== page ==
Explore how Jewishness (as a culture, religion, ethnicity, and nationality) has been produced, sustained, and complicated through dance and choreography.
This is a past program
This program took place on
Wednesdays, May 3–June 7, 1:00–2:30 pm (PT)
About the Class
Now online—How have Jewish dancers and choreographers used the art form to articulate collective identities? This class will look at types of social relations produced through Jewish dance since the nineteenth century. Each week, we'll focus on a distinctive dance and/or choreographer and explore how Jewishness (as a culture, a religion, an ethnicity, and a nationality) has been produced, sustained, complicated, and negotiated through dance.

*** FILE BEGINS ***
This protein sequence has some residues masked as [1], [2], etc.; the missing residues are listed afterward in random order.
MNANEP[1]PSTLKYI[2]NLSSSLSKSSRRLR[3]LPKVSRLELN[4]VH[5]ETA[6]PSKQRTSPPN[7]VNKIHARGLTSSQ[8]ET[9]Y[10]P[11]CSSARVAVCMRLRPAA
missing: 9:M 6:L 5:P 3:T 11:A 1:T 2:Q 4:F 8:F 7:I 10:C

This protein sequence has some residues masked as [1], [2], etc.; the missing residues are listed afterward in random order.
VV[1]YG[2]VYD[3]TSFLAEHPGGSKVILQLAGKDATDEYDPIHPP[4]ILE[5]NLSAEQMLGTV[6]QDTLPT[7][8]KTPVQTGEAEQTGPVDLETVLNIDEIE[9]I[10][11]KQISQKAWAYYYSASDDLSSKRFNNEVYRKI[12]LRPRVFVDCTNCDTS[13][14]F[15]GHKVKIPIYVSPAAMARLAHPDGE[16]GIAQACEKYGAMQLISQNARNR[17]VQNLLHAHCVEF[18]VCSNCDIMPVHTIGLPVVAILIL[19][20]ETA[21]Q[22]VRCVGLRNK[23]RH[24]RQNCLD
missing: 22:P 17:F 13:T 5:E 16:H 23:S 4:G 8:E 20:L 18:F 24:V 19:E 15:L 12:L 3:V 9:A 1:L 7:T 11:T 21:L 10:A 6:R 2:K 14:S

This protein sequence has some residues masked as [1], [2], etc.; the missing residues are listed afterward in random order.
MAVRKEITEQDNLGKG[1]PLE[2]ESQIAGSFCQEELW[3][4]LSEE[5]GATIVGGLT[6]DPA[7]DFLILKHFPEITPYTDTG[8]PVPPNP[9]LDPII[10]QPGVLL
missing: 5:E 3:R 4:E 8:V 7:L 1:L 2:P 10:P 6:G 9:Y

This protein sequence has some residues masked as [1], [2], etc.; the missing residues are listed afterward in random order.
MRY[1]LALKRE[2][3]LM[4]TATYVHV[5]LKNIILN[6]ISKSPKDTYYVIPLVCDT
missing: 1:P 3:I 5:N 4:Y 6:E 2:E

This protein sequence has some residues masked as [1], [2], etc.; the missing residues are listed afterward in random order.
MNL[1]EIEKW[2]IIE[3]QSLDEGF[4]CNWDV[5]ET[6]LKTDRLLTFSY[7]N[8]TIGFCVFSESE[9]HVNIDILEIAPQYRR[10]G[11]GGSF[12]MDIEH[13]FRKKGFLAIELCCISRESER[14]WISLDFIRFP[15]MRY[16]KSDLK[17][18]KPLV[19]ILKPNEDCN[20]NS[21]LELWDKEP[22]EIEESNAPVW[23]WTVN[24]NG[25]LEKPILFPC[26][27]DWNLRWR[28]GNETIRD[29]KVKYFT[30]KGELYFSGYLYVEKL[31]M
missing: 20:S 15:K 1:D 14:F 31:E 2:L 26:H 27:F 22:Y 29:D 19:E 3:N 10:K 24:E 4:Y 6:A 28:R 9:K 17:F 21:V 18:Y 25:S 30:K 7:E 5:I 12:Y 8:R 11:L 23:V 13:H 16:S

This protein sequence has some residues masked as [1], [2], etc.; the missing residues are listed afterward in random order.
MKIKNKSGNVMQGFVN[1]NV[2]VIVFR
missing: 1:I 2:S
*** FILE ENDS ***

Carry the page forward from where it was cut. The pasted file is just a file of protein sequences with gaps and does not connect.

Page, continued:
Discuss a variety of dance forms such as modern and postmodern dance, burlesque, drag, folk dance, and social dance, and celebrate the significant impacts Jewish choreographers, dancers, and dances have made on modern culture.
Instructor: Jackie Davis is a PhD candidate at UCLA whose research focuses on the avant-garde German/Jewish dancer Valeska Gert (1892–1978), Gert's performance spaces in Germany and the US, and the forms of sociality (and non-sociality) she cultivated through her artistic practices.
Overall, Davis's research combines dance studies, queer theory, and German/Jewish history to advance an interdisciplinary, transnational conversation about how dance produces subversive body politics. Davis had a previous life as an experimental filmmaker, curator, and visual artist. Her work has been screened internationally and she has published several artist books. Davis holds BA degrees in dance and history as well as an MA in culture and performance.
Be in the know
Sign up for the Classes E-News and be the first to hear about new class offerings.